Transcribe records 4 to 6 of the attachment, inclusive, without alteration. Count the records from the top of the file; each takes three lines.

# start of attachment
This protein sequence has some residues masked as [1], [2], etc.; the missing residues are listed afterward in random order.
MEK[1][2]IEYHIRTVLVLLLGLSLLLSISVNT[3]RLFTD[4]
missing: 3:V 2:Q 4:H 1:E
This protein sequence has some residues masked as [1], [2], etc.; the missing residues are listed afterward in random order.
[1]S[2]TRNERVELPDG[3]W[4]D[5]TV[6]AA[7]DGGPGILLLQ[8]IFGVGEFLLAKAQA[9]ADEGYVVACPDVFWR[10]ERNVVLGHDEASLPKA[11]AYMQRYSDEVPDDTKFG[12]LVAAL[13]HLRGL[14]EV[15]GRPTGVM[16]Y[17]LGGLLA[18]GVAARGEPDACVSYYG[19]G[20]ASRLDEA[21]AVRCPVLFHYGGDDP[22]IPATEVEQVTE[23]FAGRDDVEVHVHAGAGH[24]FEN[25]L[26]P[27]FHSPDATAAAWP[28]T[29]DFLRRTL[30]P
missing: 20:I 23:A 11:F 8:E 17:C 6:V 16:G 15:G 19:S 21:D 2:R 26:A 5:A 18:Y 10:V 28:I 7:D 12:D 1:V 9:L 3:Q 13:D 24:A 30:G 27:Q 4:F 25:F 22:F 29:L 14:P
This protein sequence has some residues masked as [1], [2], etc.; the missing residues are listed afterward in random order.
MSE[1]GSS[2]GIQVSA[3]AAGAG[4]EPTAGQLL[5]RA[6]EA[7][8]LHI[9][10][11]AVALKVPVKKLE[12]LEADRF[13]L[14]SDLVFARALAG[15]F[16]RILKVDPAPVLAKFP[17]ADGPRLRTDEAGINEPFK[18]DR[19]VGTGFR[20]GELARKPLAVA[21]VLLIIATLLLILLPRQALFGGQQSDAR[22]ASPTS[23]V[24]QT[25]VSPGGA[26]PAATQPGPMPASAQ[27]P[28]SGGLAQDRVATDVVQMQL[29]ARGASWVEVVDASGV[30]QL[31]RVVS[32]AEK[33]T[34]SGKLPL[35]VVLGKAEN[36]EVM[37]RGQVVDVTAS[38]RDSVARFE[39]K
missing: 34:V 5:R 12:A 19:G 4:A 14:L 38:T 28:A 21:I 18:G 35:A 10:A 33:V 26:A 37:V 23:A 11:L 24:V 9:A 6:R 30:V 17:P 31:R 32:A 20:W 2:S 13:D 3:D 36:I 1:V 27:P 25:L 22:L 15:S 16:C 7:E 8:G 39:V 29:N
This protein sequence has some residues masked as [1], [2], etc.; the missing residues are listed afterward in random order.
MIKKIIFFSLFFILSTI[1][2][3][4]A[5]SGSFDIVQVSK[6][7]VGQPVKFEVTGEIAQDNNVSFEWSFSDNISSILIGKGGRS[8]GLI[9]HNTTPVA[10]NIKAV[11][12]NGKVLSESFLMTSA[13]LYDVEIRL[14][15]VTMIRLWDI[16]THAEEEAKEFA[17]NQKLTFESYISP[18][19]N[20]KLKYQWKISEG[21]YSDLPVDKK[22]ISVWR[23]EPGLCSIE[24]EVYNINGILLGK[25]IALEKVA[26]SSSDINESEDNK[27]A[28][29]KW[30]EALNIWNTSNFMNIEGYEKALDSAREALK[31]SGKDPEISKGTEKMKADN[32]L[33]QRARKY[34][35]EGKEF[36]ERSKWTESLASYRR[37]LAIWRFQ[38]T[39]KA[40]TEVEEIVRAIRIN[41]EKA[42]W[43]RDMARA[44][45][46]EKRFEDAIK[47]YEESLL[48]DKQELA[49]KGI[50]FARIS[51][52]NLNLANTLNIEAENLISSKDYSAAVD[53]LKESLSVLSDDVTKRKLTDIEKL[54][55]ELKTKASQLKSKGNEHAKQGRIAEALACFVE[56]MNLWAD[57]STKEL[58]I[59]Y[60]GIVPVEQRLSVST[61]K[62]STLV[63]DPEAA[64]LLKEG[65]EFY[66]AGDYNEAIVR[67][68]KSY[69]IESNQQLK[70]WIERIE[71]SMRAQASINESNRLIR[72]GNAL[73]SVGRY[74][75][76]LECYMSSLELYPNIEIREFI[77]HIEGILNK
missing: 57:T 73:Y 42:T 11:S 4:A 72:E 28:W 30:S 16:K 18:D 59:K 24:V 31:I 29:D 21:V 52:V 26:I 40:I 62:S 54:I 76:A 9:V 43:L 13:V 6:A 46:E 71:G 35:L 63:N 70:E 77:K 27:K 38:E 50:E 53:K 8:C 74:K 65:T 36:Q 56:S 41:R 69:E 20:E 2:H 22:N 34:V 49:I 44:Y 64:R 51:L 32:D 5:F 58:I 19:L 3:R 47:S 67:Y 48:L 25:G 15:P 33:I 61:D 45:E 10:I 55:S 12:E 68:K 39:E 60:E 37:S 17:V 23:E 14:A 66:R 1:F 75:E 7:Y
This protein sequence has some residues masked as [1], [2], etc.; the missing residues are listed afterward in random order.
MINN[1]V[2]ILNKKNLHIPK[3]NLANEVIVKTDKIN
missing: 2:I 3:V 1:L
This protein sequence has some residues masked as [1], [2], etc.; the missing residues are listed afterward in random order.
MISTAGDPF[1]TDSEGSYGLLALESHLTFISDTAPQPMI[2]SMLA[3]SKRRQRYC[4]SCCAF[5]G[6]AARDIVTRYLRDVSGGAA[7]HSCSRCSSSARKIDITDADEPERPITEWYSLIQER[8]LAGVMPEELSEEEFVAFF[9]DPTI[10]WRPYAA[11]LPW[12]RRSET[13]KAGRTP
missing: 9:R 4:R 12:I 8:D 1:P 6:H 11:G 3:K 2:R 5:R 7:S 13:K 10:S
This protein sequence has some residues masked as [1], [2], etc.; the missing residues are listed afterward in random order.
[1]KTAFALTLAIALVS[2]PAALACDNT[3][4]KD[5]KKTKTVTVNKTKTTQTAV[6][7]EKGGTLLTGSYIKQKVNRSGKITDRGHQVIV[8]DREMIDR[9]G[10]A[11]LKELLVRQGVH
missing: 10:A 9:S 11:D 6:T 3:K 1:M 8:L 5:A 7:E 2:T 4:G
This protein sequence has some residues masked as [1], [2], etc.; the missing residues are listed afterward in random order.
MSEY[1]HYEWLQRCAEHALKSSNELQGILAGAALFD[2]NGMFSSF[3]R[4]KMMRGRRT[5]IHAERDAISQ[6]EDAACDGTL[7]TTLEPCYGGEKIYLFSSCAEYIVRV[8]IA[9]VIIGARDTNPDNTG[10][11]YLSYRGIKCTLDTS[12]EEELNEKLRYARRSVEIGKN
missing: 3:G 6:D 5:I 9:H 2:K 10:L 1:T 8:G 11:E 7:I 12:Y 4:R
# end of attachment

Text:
This protein sequence has some residues masked as [1], [2], etc.; the missing residues are listed afterward in random order.
MIKKIIFFSLFFILSTI[1][2][3][4]A[5]SGSFDIVQVSK[6][7]VGQPVKFEVTGEIAQDNNVSFEWSFSDNISSILIGKGGRS[8]GLI[9]HNTTPVA[10]NIKAV[11][12]NGKVLSESFLMTSA[13]LYDVEIRL[14][15]VTMIRLWDI[16]THAEEEAKEFA[17]NQKLTFESYISP[18][19]N[20]KLKYQWKISEG[21]YSDLPVDKK[22]ISVWR[23]EPGLCSIE[24]EVYNINGILLGK[25]IALEKVA[26]SSSDINESEDNK[27]A[28][29]KW[30]EALNIWNTSNFMNIEGYEKALDSAREALK[31]SGKDPEISKGTEKMKADN[32]L[33]QRARKY[34][35]EGKEF[36]ERSKWTESLASYRR[37]LAIWRFQ[38]T[39]KA[40]TEVEEIVRAIRIN[41]EKA[42]W[43]RDMARA[44][45][46]EKRFEDAIK[47]YEESLL[48]DKQELA[49]KGI[50]FARIS[51][52]NLNLANTLNIEAENLISSKDYSAAVD[53]LKESLSVLSDDVTKRKLTDIEKL[54][55]ELKTKASQLKSKGNEHAKQGRIAEALACFVE[56]MNLWAD[57]STKEL[58]I[59]Y[60]GIVPVEQRLSVST[61]K[62]STLV[63]DPEAA[64]LLKEG[65]EFY[66]AGDYNEAIVR[67][68]KSY[69]IESNQQLK[70]WIERIE[71]SMRAQASINESNRLIR[72]GNAL[73]SVGRY[74][75][76]LECYMSSLELYPNIEIREFI[77]HIEGILNK
missing: 57:T 73:Y 42:T 11:S 4:A 72:E 28:W 30:S 16:K 18:D 59:K 24:V 31:I 29:D 21:V 52:V 26:I 40:I 62:S 54:I 76:A 9:V 43:L 13:V 6:A 46:E 71:G 35:L 63:N 70:E 77:K 27:K 38:E 50:E 53:K 8:C 74:K 65:T 36:Q 56:S 41:R 69:E 20:E 2:H 22:N 34:V 49:I 44:Y 64:R 51:L 32:D 5:F 58:I 19:L 3:R 47:S 67:Y 48:L 25:G 15:P 33:I 61:D 45:E 10:I 55:S 12:E 68:K 39:E 60:E 37:S 17:V 23:E 14:A 66:R 1:F 75:E 7:Y
This protein sequence has some residues masked as [1], [2], etc.; the missing residues are listed afterward in random order.
MINN[1]V[2]ILNKKNLHIPK[3]NLANEVIVKTDKIN
missing: 2:I 3:V 1:L
This protein sequence has some residues masked as [1], [2], etc.; the missing residues are listed afterward in random order.
MISTAGDPF[1]TDSEGSYGLLALESHLTFISDTAPQPMI[2]SMLA[3]SKRRQRYC[4]SCCAF[5]G[6]AARDIVTRYLRDVSGGAA[7]HSCSRCSSSARKIDITDADEPERPITEWYSLIQER[8]LAGVMPEELSEEEFVAFF[9]DPTI[10]WRPYAA[11]LPW[12]RRSET[13]KAGRTP
missing: 9:R 4:R 12:I 8:D 1:P 6:H 11:G 3:K 2:R 5:R 7:S 13:K 10:S